Guidelines for health staff
Brief communication guidelines
GETTING SERIOUS ABOUT COMMUNICATION IN INDIGENOUS HEALTH CARE
ATTENTION: All Health Staff
Do you need an interpreter?
Are you fluent in the patient's main language (i.e. the language they
speak at home, with family and friends) ?
Do you have an in-depth understanding of the patient's culture?
NO?? Then you need an interpreter to ensure effective communication.
Call the Aboriginal Interpreter Service on 89998353 to request an interpreter
any time of day or night including weekends and public holidays.
RDH staff : page 737 to request an Aboriginal interpreter during business
hours and 98353 AHrs weekends & public holidays.
NB: Interpreters are available to all DHACS staff through the Aboriginal
Interpreter Service on a fee for service basis through specific funding.
Ward and Divisional budgets are not affected.
When you work with an interpreter:
Arrange a pre-interview..
A brief meeting between the health professional and the interpreter before
talking with the patient is very important to:
- explain what you want to
- check the interpreter's understanding of the key concepts and issues
you will be talking about with the patient / family
- discuss the best way
to explain concepts and terms that are difficult to translate
- find out
if there are any cultural issues you should know about for this interaction
A 'pre-interview' discussion between the patient/family and the interpreter
is also important to:
- find out what the patient /family wants to achieve in the encounter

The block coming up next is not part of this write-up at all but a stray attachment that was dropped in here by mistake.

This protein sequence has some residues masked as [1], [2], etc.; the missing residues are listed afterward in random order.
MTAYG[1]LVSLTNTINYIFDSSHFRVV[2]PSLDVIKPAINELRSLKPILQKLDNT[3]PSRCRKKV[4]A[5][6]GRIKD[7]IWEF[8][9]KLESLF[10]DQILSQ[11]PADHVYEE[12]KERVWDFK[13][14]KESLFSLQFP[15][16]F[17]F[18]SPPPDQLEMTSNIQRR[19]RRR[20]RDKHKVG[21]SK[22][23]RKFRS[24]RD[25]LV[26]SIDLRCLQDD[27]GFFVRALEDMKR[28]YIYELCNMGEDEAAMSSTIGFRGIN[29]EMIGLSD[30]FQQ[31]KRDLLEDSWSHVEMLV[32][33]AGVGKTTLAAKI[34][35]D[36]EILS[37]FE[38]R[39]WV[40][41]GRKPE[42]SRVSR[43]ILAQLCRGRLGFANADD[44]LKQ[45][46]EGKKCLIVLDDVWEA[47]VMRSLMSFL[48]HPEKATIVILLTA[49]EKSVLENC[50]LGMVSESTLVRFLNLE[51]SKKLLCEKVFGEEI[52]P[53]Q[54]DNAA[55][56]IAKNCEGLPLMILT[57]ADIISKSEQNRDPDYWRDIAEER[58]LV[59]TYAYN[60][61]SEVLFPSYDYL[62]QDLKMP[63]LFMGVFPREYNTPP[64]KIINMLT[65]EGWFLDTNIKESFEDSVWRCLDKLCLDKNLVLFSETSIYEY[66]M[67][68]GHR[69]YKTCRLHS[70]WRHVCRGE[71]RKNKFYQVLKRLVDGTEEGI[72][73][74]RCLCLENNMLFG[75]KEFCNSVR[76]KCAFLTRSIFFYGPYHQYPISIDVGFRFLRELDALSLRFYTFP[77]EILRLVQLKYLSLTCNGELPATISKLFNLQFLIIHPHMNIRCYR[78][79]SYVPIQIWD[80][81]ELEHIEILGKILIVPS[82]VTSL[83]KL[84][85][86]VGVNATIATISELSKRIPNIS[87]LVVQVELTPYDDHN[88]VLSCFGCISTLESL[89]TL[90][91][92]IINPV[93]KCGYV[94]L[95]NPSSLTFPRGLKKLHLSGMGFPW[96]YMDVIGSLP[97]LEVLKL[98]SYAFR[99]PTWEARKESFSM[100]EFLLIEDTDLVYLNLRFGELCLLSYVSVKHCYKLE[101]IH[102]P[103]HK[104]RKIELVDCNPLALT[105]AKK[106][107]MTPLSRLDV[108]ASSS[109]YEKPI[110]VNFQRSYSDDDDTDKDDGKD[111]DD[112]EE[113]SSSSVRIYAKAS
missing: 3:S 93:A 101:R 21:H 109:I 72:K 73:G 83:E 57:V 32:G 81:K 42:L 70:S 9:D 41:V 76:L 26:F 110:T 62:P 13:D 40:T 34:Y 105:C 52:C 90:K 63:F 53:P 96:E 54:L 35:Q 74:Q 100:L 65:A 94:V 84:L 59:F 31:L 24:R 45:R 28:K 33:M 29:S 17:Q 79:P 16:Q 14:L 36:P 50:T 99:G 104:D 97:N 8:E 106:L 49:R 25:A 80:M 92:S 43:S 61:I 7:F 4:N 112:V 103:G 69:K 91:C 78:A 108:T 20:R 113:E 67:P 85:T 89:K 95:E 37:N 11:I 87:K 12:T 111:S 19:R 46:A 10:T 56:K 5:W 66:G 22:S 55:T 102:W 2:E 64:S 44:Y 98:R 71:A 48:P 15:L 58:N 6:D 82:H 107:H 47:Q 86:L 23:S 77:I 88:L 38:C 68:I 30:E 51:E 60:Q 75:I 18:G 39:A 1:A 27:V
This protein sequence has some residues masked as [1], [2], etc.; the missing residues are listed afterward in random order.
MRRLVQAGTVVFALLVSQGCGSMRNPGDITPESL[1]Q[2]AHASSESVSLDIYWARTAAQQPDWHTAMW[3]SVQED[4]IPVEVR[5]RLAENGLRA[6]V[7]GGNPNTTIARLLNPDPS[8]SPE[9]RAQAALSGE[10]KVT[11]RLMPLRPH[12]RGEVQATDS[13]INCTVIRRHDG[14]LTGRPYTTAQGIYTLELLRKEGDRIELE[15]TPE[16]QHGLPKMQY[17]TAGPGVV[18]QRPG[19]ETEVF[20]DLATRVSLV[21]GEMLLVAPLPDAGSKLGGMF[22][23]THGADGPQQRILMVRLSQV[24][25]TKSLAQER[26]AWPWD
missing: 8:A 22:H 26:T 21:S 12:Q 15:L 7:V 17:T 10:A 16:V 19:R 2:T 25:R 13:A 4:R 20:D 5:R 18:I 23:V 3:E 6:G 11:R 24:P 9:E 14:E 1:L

inform patients unused to interpreters about the role of the interpreter,
particularly the issues of confidentiality and impartiality
Practice good communication strategies (in all interactions with Indigenous
- talk to the patient, not the interpreter, and encourage the patient
to talk directly to you (arrange seating to facilitate this)
- do not speak too quickly (or too slowly)
- keep your sentences short: one idea or question at a time
- pause frequently : allow sufficient time for the interpreter to think
about the best translation
- fully explain terms and processes in plain English - don't oversimplify
or use 'broken' English: detailed explanations are important if the
patient / family are to make genuinely informed choices about their
health care (with the assistance of an interpreter this can be achieved
much more effectively)
- repeat the same information in different ways
- use pictures and diagrams wherever possible to illustrate your explanation.
- think carefully about how your own communication style and content
are influenced by your culture - are they appropriate / meaningful to
the interpreter and patient?
- avoid metaphors which are culturally specific e.g. clock and calendar
references to time, quantification in terms of percentages, grams or
litres e.t.c cannot be translated into languages which use different
measures of time and quantity
- encourage the interpreter to interrupt when clarification or repetition
of information is needed
- avoid questions that require a yes/no response - the patient may give
the response she/he thinks you want to hear because this is appropriate
in some cultures
- provide opportunities for the patient / family to use their preferred
communication style e.g. ask them to tell their story rather than using
question and answer routines which can be uncomfortable/ unfamiliar
WAIT: pause times are very different across cultures; some people might
need a few minutes before they are ready to respond to a request or question
or to continue a story.. just be patient - this takes practice
Check frequently to check the message has been understood - both ways:
- never assume communication has been effective - CHECK
- asking 'do you understand?' is not a valid way to assess comprehension
- ask the patient to tell you what they think you have said in their
- summarise what you think the patient has said and check if your understanding
is accurate (with the assistance of the interpreter)
Post Interview: after the session, discuss with the interpreter any communication
problems either of you experienced or observed during the interaction
with the patient.